Duvar English

Turkey’s former President Abdullah Gül has suggested returning to a parliamentary system, as he also voiced support for former Deputy Prime Minister Ali Babacan.

“I would prefer a fully democratic parliamentary system,” Gül told daily Karar on Feb. 18.

Turkish voters said “yes” to shifting the country’s governance system to an executive presidency with a controversial referendum on constitutional amendments on April 16, 2017.

The country shifted to the system officially on July 9, 2018, replacing a 95-year-old parliamentary system.

The system granted sweeping powers to President Recep Tayyip Erdoğan and allowed him to be both the leader of the ruling Justice and Development Party (AKP) and the president at the same time.

Erdoğan’s predecessor Gül, who was among the AKP’s founders, has been critical of the presidential system.

“I said that a parliamentary system would be more appropriate for Turkey when I was the president. I often said that decreasing my authorities would be more suitable for a democratic order,” Gül said, adding that he told “significant figures” that shifting to an executive presidential system would be wrong.

“We had been ruled with a Turkish-type parliamentary system. There were systems of tutelage and shadow cabinets. They brought trouble on Turkey. That’s why I said we should not have a Turkish-type presidential system,” he added.

Saying that the weight of Turkey’s parliament have always been a subject of debate, Gül noted that parliament has never been made so insignificant.

“Turkey feels its shortcoming,” he added.

During the interview, Gül said that he supports Babacan, who was among the founders of the AKP, and the party that he will found.

“I, of course, support him and his party. I trust and think highly of Babacan’s character, education, knowledge and wording in politics,” Gül said.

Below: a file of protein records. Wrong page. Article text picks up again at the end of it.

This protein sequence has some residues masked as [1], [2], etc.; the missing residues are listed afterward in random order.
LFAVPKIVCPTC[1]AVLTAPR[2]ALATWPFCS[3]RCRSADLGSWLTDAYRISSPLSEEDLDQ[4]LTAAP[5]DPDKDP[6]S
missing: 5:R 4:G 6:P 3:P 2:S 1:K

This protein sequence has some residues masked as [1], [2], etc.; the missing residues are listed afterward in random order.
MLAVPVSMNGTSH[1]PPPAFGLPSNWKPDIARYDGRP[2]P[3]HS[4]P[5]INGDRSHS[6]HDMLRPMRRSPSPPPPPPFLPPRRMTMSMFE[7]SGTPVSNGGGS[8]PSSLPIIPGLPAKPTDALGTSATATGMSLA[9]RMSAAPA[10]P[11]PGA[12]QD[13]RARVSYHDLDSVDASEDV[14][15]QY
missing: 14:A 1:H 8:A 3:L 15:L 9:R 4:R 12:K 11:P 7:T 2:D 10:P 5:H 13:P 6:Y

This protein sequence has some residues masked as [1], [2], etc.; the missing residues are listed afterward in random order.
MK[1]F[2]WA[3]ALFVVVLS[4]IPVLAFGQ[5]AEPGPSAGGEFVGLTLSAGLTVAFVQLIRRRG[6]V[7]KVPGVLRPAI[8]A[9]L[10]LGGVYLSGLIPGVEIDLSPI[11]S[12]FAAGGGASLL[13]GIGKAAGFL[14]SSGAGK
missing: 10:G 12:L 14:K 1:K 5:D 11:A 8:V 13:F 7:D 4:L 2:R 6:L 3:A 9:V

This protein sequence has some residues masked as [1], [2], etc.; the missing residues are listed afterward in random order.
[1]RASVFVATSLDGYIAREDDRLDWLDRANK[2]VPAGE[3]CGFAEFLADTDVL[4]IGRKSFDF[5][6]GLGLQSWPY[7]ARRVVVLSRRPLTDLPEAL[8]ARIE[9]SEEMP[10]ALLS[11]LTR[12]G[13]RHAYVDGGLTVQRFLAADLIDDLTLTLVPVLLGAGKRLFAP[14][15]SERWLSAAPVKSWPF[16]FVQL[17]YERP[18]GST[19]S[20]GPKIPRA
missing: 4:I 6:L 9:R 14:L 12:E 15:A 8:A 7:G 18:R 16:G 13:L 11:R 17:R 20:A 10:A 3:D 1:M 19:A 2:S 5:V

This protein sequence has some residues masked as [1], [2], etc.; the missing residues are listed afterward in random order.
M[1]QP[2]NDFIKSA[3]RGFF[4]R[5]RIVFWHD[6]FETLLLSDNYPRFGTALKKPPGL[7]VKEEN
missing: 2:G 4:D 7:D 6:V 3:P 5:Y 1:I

Babacan resigned from the AKP last year, citing “deep” differences” and he is expected to announce the foundation of his new opposition party soon.

He was previously asked whether Gül will join the party, to which he replied by saying that Gül will not be a member of the party, but will act as an advisor.

Gül was also asked whether he will join Babacan’s party.

“Babacan answered this question very honestly and sincerely. I previously said that I won’t engage in active politics after my presidency. I’m a person trying to be consistent. That’s why I’m not included in daily politics,” Gül told Karar.

“But one cannot expect me to be a person who keeps his experience to himself when serious national matters are ongoing. Sharing my views and contributing to politics in the basic issues that I see would benefit my country is both my duty and right. Babacan informs the public when necessary and meets with me from time to time,” he added.

Praising the AKP’s foundation principles and values for being highly valid for Turkey, Gül said that he kept urging the party to return to those values.

“Turkey has experienced very extraordinary periods. A treacherous coup attempt and its trauma were experienced. The way to get Turkey out of here rapidly is to establish a democratic order similar to those in the countries with developed democracies and apply principles of law and human rights,” he said.

Gül was also asked what advice he gave to Babacan.

“What I would tell everyone, including the current government, is that Turkey needs to enter a path of freedoms. The path that focuses on security only would compel you to adopt precautions after precautions,” Gül said.

“Justice and the law are at the forefront. It can easily be fixed, but willpower is needed here. The application of human rights standards must be increased. You can rapidly change the reality and image of Turkey,” he also said, while pointing to the cases that journalists, non-governmental organizations, media outlets and politicians are being tried.

“Even the Constitutional Court finds these wrong. The burden on Turkey would be lifted if they are corrected. I believe that a positive mood would suddenly be brought to Turkey if the rulings of the European Court of Human Rights and the Constitutional Court are taken into account,” Gül said.